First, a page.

My husband lost his sense of smell after an upper tooth extraction. What is the cause of the lack of smell and taste?
As you may know, the sense of smell is much more important than we often think. We use smell to detect spoiled food, smoke, gas and other dangerous stimuli. It is an important factor in taste- and in the enjoyment of our daily lives as well.
The smell fibers are one of the most primitive sensory fibers in terms of development. The smell organ is a series of small nerves that come from the brain and end in the roof of the nasal cavity. Most commonly, the sense of smell can be lost if air cannot get to the smell fibers- such as with nasal congestion from a cold, sinus infection or allergies. In these cases, once the nasal passages are clear, the sense of smell usually returns. Treatment is directed at the cause of the obstruction. There can be, however, damage to these nerve fibers. This occurs in general slowly as we age, but can come suddenly after trauma or infection as well. Treatment aimed at these causes is often less successful.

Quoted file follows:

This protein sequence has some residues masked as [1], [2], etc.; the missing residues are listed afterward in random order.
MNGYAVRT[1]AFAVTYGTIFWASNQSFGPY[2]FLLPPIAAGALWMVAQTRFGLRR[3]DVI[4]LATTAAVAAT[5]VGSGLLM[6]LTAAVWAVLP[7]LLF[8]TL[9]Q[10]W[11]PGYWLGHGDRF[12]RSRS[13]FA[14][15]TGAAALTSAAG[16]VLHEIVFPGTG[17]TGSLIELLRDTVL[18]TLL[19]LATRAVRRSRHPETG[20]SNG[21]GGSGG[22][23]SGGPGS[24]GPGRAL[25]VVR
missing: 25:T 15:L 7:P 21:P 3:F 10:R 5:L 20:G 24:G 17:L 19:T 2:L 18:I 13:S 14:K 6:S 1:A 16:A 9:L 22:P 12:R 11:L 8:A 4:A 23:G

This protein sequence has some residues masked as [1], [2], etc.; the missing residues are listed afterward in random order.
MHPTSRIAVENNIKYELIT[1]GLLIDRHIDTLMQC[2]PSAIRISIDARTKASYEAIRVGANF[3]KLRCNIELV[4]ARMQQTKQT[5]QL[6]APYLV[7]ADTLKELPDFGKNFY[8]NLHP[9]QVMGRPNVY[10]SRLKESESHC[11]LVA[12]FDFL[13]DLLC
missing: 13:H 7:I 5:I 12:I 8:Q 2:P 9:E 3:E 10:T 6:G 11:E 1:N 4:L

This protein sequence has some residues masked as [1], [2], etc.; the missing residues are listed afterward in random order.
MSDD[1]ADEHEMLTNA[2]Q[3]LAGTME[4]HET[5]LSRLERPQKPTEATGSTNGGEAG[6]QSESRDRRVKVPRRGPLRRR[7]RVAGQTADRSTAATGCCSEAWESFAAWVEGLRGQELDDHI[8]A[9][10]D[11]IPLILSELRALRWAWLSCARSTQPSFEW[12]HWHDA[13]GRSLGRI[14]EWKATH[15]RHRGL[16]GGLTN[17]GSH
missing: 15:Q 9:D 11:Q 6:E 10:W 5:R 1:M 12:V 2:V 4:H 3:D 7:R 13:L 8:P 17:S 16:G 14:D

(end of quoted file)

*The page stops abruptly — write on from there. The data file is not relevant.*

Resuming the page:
While taste fibers are separate from the sense of smell, the sense of smell has an important role in our appreciation of taste. They are usually not really damaged together.
It is not unusual for a person to develop a sinus infection after a dental infection, a failed upper root canal or after an extraction. The maxillary (cheek) sinus is quite close to these teeth- and often the tooth roots extend directly into the sinus. A dental infection in this area often can lead to a sinus infection that could interfere with the sense of smell. Resolution of the infection would be expected to bring about restoration of the sense of smell. In any case, I would ask that your husband be evaluated by an ear nose and throat doctor to find the cause and treatment for his particular case. We would be happy to see him here at the NY Sinus Center for this.